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Digital 'Tally' or 'Event' Counter

A digital 'tally counter' or 'event counter' is constructed. The counter has 3 decades (i.e. 0-999) and is constructed using 7-segment LED displays. A CD4553 BCD Counter in conjunction with a CD4511 BCD-to-7 segment driver forms the basis of the event/counter circuit.

The calibration of a tipping bucket raingauge requires counting 'tips' (i.e. voltage pulses or switch closures) resulting from rainfall collecting on a funnel surface directed onto a 'see-saw' pivoting switch (the 'tipping bucket'). When the collected amount of rainfall (determined by the incident rainfall intensity and surface area of the funnel) causes the 'see-saw' to tip, this produces typically a voltage pulse via a reed switch or similar. The actual calibration involves pouring a known volume of water onto the collection funnel, and counting the resultant number of 'tips'.

The calibration is 'best' performed by allowing the known volume of water to enter the funnel over a period of time corresponding to the expected rainfall intensities of interest. This can be easily accomplished using a dropper bottle type arrangement which 'drips' water onto the funnel over time. However, manually counting the 'tips' is tedious and time consuming (if mimicking low rainfall intensity), so a simple event or digital counter was desired to perform this task (which also gave the benefit of allowing other field tasks to be accomplished while this was being done).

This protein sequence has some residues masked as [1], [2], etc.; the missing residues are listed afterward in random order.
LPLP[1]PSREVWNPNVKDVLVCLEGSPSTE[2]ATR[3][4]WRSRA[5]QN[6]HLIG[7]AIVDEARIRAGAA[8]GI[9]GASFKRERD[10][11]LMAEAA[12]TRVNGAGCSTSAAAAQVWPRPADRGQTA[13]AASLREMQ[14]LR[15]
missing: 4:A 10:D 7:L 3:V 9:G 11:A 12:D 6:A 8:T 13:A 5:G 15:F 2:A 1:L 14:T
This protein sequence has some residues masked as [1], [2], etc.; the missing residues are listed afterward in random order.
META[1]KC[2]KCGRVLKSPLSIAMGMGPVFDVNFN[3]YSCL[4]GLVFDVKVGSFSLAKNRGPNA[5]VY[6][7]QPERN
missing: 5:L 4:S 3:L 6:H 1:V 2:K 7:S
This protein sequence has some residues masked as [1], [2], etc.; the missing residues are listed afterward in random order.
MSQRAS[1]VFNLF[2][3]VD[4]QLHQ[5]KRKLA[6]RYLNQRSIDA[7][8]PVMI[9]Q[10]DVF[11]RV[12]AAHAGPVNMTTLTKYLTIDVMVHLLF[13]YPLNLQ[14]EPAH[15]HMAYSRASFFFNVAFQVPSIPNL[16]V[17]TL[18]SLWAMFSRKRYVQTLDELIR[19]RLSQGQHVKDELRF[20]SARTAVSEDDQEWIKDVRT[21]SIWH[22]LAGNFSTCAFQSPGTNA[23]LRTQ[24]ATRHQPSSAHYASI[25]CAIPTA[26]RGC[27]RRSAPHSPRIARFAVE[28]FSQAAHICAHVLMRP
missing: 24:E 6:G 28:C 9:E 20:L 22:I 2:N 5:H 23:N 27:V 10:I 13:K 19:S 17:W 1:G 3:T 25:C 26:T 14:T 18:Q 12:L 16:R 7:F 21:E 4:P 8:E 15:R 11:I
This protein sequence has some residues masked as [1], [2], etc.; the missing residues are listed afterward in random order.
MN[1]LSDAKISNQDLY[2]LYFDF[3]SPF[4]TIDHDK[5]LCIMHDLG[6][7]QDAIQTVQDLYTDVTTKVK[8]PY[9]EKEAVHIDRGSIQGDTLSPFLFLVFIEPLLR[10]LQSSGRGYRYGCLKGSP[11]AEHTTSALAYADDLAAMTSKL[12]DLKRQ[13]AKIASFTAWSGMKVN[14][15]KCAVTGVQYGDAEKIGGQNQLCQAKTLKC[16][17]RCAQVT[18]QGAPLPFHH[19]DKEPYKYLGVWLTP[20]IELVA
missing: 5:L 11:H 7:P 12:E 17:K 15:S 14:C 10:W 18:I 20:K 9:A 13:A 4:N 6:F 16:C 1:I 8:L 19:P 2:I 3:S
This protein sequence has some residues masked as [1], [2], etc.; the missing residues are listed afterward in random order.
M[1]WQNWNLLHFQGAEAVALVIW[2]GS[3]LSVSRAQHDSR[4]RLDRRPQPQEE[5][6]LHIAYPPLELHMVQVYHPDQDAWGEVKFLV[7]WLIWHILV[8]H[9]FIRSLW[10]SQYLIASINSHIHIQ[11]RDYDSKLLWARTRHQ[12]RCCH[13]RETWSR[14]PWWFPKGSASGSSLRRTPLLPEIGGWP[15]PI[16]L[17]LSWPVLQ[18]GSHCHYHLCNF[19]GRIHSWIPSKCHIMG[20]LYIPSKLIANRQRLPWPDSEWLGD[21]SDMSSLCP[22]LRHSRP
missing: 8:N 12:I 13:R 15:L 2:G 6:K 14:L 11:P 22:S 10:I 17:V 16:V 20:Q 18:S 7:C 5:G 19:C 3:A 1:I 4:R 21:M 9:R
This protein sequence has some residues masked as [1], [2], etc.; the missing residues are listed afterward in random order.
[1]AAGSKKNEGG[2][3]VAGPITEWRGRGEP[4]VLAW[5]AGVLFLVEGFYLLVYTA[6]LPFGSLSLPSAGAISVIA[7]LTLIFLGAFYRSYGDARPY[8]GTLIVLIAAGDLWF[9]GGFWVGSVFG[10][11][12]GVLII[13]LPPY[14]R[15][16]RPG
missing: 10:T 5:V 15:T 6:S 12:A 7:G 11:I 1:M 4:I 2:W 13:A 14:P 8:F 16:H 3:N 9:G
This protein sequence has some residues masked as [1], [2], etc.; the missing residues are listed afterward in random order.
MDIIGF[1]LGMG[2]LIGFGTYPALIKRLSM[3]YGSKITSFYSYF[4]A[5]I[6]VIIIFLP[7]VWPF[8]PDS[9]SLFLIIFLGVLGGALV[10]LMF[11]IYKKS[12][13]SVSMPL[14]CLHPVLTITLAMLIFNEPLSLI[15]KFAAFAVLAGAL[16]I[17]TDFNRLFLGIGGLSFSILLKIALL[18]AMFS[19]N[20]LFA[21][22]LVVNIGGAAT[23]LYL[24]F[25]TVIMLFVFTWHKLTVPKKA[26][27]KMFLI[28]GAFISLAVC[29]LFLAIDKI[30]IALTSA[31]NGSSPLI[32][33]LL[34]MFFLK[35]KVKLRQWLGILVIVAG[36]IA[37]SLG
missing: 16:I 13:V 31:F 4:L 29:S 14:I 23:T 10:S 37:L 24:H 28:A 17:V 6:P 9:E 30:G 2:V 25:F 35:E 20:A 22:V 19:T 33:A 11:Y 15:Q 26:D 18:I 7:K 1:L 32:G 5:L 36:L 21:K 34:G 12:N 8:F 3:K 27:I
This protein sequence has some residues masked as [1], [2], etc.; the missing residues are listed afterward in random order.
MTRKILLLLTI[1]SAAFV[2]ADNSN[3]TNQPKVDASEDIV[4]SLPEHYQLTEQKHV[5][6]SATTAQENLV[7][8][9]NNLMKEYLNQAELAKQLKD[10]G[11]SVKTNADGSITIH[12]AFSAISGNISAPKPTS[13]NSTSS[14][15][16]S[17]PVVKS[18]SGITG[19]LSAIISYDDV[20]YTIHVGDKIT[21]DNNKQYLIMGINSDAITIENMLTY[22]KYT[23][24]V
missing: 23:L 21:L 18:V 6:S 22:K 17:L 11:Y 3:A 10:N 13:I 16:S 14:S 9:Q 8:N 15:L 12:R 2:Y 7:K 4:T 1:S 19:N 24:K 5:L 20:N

There are many approaches to constructing the desired event or digital counter. A microcontroller type approach (using a Microchip PIC or similar) potentially has the benefit of a lower part count and enables the incorporation of additional features such as time stamping events, storing/logging results etc. However, this would require a relatively expensive microcontroller chip and time to develop software to handle switch debouncing, multiplexing of LED displays etc.

Since the 'event counter' and numerical display (via 7-segment LED display or similar) type functionality is an ubiquitous requirement of many applications, there are a variety of components widely and cheaply available for these roles. In particular, 'simply wiring together' the combination of a CD4553 3-digit BCD (binary coded decimal) Counter with a CD4511 BCD-to-7 Segement LED driver produces the desired functionality (with the necessary LED displays, some switch debouncing and a power supply). Circuits for this arrangement are widely available (1) and even with producing a PCB is only a weekend project (which when this project was being constructed, the weekend before a field trip was to commence was the only time available).